The Institut Glossaire des patois de la Suisse romande bearing the same name had already been founded 25 years before the dictionary appeared.

Swiss French = French in France?
We have to be careful here. The two French languages cannot be measured by the same yardstick. Let us take the word “linge” for instance. It stands for a bath towel in Switzerland. On the contrary, it rather means linen in France. So, in French bathing establishments it is better not to speak of linge in order to avoid the impression that one wants to wash dirty laundry there.

Rabais. Heard it already? Discounted goods are offered with rabeis, a rebate, in Switzerland. But be careful, rabais means defective goods in France, which are got rid off for that reason. Got rid off cheap.

Bargains are called Aktion in Switzerland. In France they call them promotion. The French word Action rather denotes the action like in a film. Or would that mean discovering “Les légumes en action” in a French market hall? Imagine white and green asparagus as stunt doubles in Star Wars.

These are just a few examples of the differences that give Swiss French an identity.

A culinary visit to French Switzerland
Saucissons, raw sausages made from pork for home-cooking, are extremely popular throughout French-speaking Switzerland. Cooked on vegetables or poached, they are a real treat for the palate. Similarly, Croute au fromage (Valais), raclette and cheese fondue also come from French-speaking Switzerland. The vegetable pie called cholera is much more delicious than its name. It is said that the name originated during the time of a cholera epidemic. Would you like to try baking it? You can get the recipe for the vegetable pie Cholera here.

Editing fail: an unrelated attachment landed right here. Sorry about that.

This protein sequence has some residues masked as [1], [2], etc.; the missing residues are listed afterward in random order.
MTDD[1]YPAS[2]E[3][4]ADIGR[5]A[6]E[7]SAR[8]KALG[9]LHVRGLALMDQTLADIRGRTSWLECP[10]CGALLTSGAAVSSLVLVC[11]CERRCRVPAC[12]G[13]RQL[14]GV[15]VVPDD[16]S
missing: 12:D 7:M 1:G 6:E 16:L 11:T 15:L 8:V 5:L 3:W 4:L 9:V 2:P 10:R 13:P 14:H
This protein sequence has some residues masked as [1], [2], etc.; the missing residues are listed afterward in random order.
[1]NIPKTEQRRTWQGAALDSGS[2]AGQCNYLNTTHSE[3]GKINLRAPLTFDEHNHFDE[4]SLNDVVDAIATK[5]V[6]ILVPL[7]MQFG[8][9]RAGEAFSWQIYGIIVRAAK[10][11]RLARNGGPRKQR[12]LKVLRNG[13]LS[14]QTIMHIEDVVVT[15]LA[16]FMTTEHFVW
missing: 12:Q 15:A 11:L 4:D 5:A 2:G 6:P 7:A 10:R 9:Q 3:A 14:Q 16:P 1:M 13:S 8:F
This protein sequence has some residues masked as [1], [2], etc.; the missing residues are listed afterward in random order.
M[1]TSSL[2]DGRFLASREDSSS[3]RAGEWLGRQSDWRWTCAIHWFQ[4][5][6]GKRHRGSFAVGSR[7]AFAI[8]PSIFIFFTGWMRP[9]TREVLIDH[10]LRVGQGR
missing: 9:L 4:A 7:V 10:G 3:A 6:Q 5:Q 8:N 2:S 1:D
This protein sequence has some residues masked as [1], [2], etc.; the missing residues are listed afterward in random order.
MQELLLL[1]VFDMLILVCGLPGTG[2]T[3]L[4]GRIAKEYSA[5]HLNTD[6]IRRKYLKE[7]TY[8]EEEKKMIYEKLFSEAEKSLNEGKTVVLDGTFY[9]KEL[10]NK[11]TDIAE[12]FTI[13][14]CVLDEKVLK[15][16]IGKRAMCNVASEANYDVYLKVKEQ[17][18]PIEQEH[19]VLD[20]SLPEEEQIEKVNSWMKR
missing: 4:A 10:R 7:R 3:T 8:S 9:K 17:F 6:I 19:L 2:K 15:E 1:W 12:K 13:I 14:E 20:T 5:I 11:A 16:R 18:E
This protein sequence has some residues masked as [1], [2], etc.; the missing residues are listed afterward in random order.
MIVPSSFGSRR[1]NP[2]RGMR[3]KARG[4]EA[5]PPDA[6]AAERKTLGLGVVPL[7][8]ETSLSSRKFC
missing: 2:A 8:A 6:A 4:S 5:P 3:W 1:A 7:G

Fish dishes are very popular around the Geneva, Neuchâtel and Biel lakes. The chef favourites: Trout, whitefish and perch. A culinary speciality on Lake Biel in French-speaking Switzerland are the saucissons cooked in stills as Treberwurst.

The Gâteau du Vully, a popular dessert speciality from the canton of Fribourg, is a cake made from yeast dough. Moutarde de Bénichon, a very sweet mustard and the typical saffron bread Cuchole, also come from the western, French-speaking canton.

Hungry for Swiss French and western culinary delights? This hunger can be appeased at the annual Bénichon festival in late summer, for instance.